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Muslims in India’s most populous state protest ban on madrasas

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Muslim educators in India are protesting a recent court ruling that would effectively shut down thousands of religious schools known as madrasas in the nation’s most populous state.

In its March 22 ruling, the Allahabad High Court scrapped the Uttar Pradesh Board of Madrasa Education Act 2004, saying it violated India’s constitutional secularism. It ordered that all Islamic school students in Uttar Pradesh be shifted to “regular” schools.

Leaders of the ruling Bharatiya Janata Party, or BJP, say the decision will benefit Muslim society by providing the community’s students with the opportunity to study in modern mainstream schools.

But Muslim leaders say the ruling ignores years of reforms that have modernized India’s madrasas and introduced nationally approved syllabuses, including subjects such as physics, chemistry, mathematics, computer programming and social sciences.

“The court order violates Articles 29 and 30 of the Indian Constitution, which guarantees the right of religious minorities to establish and run educational institutions of their choice,” Zafarul-Islam Khan, former chairman of the Delhi Minorities Commission, told VOA.

“Muslims whole-heartedly welcomed modernized madrasas and we have seen madrasa-educated students becoming civil servants, scientists, doctors, engineers and other modern professionals,” he added. “Yet, the authorities are closing down all madrasas going against the wishes and interests of the Muslim community.”

The court order directly impacts around 16,500 madrasas, which are recognized by the UP Board of Madrasa Education, their 1.95 million students and 100,000 teachers. These include a number of non-Muslim students, mostly Hindus.

Madrasa teachers said the ruling will ultimately impact all 25,000 recognized and unrecognized madrasas in UP, where 2.7 million students are taught by 140,000 teachers.

FILE - Students play Kabadi outside a Madrasa during break time in Jammu, India, Sept. 24, 2019.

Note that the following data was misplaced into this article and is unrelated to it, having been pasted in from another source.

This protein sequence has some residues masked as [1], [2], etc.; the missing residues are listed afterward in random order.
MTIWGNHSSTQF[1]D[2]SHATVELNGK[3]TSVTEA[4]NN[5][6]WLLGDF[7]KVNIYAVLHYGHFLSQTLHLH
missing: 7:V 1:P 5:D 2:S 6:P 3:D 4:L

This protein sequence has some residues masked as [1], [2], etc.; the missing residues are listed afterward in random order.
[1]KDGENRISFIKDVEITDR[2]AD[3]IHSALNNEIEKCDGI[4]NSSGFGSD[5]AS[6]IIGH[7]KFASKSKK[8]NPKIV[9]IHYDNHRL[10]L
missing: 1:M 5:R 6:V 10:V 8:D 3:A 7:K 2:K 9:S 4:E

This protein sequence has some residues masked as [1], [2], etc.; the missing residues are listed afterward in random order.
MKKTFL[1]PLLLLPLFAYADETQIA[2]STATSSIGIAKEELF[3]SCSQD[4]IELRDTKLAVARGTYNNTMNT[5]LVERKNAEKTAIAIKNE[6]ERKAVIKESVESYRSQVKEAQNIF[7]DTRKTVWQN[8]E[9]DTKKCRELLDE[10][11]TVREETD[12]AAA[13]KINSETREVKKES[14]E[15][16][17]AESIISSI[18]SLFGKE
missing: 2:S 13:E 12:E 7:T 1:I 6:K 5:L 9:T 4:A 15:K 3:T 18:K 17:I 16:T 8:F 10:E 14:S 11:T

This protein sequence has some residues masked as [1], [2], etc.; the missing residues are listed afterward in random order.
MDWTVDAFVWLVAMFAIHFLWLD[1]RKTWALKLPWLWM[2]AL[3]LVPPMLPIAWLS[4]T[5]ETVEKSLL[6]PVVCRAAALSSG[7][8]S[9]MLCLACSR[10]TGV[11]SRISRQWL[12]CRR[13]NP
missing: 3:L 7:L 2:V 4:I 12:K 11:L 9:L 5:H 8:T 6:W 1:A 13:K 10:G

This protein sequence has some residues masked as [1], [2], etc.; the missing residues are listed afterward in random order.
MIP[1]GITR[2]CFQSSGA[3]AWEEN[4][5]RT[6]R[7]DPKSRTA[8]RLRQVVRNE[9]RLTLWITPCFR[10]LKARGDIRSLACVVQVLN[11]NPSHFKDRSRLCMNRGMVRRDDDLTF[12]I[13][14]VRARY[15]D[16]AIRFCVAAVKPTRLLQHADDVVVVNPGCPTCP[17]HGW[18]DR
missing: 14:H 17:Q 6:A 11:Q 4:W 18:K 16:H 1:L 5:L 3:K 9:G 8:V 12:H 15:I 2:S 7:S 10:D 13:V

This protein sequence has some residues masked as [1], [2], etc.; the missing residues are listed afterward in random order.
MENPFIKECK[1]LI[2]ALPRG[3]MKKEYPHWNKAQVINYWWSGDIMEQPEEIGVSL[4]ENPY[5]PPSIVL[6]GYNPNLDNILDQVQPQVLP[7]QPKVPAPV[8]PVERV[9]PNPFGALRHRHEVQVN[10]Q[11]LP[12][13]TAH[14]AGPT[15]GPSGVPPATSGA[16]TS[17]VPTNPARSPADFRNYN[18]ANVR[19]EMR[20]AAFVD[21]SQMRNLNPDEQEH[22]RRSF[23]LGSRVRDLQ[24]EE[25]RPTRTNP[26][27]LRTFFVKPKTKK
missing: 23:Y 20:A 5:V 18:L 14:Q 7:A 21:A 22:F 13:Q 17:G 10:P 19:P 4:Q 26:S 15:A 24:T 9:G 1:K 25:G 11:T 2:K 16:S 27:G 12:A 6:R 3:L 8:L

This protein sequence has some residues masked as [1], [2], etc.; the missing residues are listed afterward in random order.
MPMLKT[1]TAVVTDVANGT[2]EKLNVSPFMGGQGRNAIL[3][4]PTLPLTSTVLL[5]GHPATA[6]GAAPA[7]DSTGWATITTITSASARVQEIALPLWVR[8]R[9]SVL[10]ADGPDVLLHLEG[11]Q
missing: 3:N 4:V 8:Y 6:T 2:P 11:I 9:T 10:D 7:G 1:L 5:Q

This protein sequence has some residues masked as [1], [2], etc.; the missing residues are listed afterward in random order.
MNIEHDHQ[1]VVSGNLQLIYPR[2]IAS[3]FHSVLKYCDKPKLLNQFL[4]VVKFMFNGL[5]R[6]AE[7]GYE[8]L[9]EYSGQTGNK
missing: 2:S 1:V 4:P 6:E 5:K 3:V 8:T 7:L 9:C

FILE – Students play Kabadi outside a Madrasa during break time in Jammu, India, Sept. 24, 2019.

“The Supreme Court has repeatedly emphasized modern education with modern subjects, an education that is universal in nature that prepares a child to make his future bright and to take this country forward,” the court said in its order.

The syllabus in the madrasas under the Madrasa Act “is certainly not equivalent to” what is followed by students in mainstream schools, and so the education being imparted in madrasas is neither “quality” nor “universal” in nature, the court said.

But several recognized madrasa teachers question the court’s reasoning, telling VOA that the recognized madrasas provide a modern education and since 2018 have followed a syllabus guided by the National Council of Educational Research and Training (NCERT).

NCERT is a federal government-established body that devises and monitors academic curricula in government schools across the country.

“These are all modernized madrasas,” said Ajaz Ahmad, president of UP’s Islamic Madrasa Modernization Teachers Association and a member of the Indian government’s National Madrasa Modernization Consultative Committee.

“Declared unconstitutional, all recognized madrasas will be shut down and around 100,000 teachers will be jobless,” Ahmad told VOA.

Babu Ram, a Hindu who teaches science at a modernized madrasa in UP’s Meerut district, noted that Indian madrasas have been undergoing reforms since 2009 under the federally introduced Scheme for Providing Quality Education in Madrasas, or SPQEM, which initially funded the hiring of over 25,000 teachers.

“For educational upliftment of the … Muslim community, the government introduced modernized madrasas,” Ram told VOA. “The SPQEM scheme became very successful with increasing number Muslim children being enrolled in these madrasas.

“Muslim parents traditionally prefer modernized madrasas to mainstream schools so that their children can receive religious education alongside studying regular subjects,” he added.

“If madrasas are closed down, the dropout rate among Muslims will certainly rise. The authorities are closing down madrasas despite them being as good as regular schools — this would make us victims of injustice.”

Muslims in India have long complained of discrimination. Social activists say that anti-Muslim sentiments have heightened since the administration of Prime Minister Narendra Modi came to power in 2014 with a Hindu nationalist agenda.

But Alok Vats, a New Delhi-based senior leader in Modi’s ruling BJP, dismissed the suggestion that the party pursues an anti-Muslim agenda as “baseless.”

“The BJP is not against madrasas, but it is concerned about the welfare of Muslim children,” he told VOA. “Sending the children from madrasas to regular schools is a progressive move. The children will get better opportunities to study in a modern academic environment.

“The only thing which pains us is what will happen to the huge number of teachers of the madrasas now,” Vats added. “If a step is taken to get these teachers absorbed in other regular schools, the issue will not trigger any problem.”

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